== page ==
dense connective tissue1
Dense Connective Tissue
  • More numerous, thicker, denser fibers and fewer cells than loose CT
  • Dense Regular CT – tendons and most ligaments
  • Dense Irregular CT – heart valves, perichondrium, periosteum
  • Elastic CT – lung tissue, elastic arteries

Dr. Michael P. Gillespie

cartilage1
Cartilage
  • Dense network of cartilage fibers and elastic fibers
  • Endures more stress than loose and dense CT
  • Chondrocytes = mature cartilage cells

Dr. Michael P. Gillespie

hyaline cartilage
Hyaline Cartilage
  • Most abundant cartilage in the body
  • Weakest of the 3 types of cartilage
  • Flexible
  • Located in joints – reduces friction and shock

Dr. Michael P. Gillespie

fibrocartilage
Fibrocartilage
  • Strongest of the 3 types of cartilage
  • Strength and rigidity
  • Located in intervertebral discs

Dr. Michael P. Gillespie

elastic cartilage
Elastic Cartilage
  • Provides strength and elasticity
  • Maintains the shape of external structures
  • Located in the ear

Dr. Michael P. Gillespie

bone tissue
Bone Tissue
  • The basic unit of compact bone is an osteon or Haversian system
  • 4 parts of the osteon
    • Lamellae = little plates – concentric rings of matrix – consist of mineral salts
    • Lacunae = little lakes – spaces btwn. Lamellae that contain osteocytes
    • Canaliculli = little canals – contain processes of osteocytes – routes for nutrients and waste products
    • Central (Haversian) canal – contains blood vessels and nerves

Dr. Michael P. Gillespie

blood tissue
Blood Tissue
  • Connective Tissue with a liquid matrix called blood plasma – pale yellow fluid (mostly water) with dissolved substances: nutrients, wastes, enzymes, plasma proteins, hormones, gases, ions
  • Suspended
    • Red blood cells
    • White blood cells
    • Platelets

Dr. Michael P. Gillespie

lymph
Lymph
  • Extracellular fluid that flows in lymphatic vessels
  • Contains lymphocytes (type of WBC) and dietary lipids

Dr. Michael P. Gillespie

elephantiasis
Elephantiasis

Dr. Michael P. Gillespie

membranes
Membranes
  • Flat sheets of pliable tissue that cover or line a part of the body
  • Two types
    • Epithelial
      • Mucous membrane
      • Serous membrane
      • Cutaneous membrane of the skin
    • Synovial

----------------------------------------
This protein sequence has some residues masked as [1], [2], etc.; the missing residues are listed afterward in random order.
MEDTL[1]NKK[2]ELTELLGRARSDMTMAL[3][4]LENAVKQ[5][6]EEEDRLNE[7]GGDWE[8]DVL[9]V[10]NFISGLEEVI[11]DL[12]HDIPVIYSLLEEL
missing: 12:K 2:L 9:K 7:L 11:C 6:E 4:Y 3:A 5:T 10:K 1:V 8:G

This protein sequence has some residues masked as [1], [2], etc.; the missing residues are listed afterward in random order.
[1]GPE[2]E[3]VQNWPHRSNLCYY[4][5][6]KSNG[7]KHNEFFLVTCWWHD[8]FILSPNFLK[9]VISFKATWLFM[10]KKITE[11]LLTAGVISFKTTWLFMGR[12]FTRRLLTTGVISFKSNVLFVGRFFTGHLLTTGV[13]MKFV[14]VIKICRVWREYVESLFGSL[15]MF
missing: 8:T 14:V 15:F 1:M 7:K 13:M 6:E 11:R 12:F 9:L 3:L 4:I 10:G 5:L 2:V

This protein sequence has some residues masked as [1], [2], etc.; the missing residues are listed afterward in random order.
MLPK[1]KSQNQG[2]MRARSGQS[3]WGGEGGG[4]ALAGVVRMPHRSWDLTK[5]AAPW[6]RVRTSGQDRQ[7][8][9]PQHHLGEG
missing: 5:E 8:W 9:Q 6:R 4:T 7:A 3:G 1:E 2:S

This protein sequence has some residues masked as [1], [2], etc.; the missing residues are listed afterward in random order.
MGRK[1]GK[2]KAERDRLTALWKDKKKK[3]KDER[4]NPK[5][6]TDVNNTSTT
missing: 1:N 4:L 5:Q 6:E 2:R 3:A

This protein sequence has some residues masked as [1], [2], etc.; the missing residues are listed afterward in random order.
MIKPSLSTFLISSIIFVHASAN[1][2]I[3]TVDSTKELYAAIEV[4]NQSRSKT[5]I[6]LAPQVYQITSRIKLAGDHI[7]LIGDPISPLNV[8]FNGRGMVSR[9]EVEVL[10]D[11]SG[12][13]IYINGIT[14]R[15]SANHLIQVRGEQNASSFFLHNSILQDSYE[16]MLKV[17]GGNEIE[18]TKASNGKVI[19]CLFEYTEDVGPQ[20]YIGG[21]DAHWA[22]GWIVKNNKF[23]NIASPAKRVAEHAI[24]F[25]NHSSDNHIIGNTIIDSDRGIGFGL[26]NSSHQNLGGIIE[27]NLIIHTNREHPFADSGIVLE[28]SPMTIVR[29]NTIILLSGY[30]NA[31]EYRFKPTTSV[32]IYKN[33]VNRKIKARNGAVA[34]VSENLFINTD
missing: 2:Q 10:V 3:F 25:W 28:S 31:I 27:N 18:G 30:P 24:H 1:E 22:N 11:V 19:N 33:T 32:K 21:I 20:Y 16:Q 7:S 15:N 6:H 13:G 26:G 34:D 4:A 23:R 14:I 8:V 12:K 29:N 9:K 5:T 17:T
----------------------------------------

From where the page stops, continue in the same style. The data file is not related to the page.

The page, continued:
Dr. Michael P. Gillespie

mucous membranes
Mucous Membranes
  • Lines a body cavity that opens directly to the exterior
  • Line digestive, respiratory, reproductive tracts and much of the urinary tract
  • Goblet cells secrete mucous

Dr. Michael P. Gillespie

serous membranes
Serous Membranes
  • Serous = watery
  • Line body cavities that do NOT open directly to the exterior
  • Two layers
    • Parietal (pariet = wall) – attached to the cavity wall
    • Visceral (viscer = body organ) – attaches to the organs inside the cavity
  • Secretes serous fluid
  • Pleura / pericardium / peritoneum

Dr. Michael P. Gillespie

synovial membranes
Synovial Membranes
  • Syn = together
  • Line the cavities of freely moveable joints
  • Secrete synovial fluid which lubricates and nourishes the joint

Dr. Michael P. Gillespie

muscle tissue1
Muscle Tissue
  • Consists of elongated cells called muscle fibers
  • Produces body movements, maintains posture, and generate heat
  • Types
    • Skeletal muscle tissue
    • Cardiac muscle tissue
    • Smooth muscle tissue

Dr. Michael P. Gillespie

skeletal muscle tissue
Skeletal Muscle Tissue
  • Attaches to bones of the skeleton
  • Striated
  • Voluntary

Dr. Michael P. Gillespie

cardiac muscle tissue
Cardiac Muscle Tissue
  • Forms the wall of the heart
  • Striated
  • Involuntary
  • Fibers attach to one another via intercalated discs (intercalat = to insert between)

Dr. Michael P. Gillespie

smooth muscle tissue
Smooth Muscle Tissue
  • Located in the walls of hollow internal structures
  • Involuntary
  • Lacks striations (smooth)
  • Located in blood vessels, airways to lungs, stomach, intestines, gallbladder, and urinary bladder

Dr. Michael P. Gillespie

nervous tissue1
Nervous Tissue
  • Two types of cells
    • Neurons – nerve cells
    • Neuroglia (glia = glue) – supporting structures
  • Parts of Neurons
    • Cell body
    • Dendrites
    • Axon

Dr. Michael P. Gillespie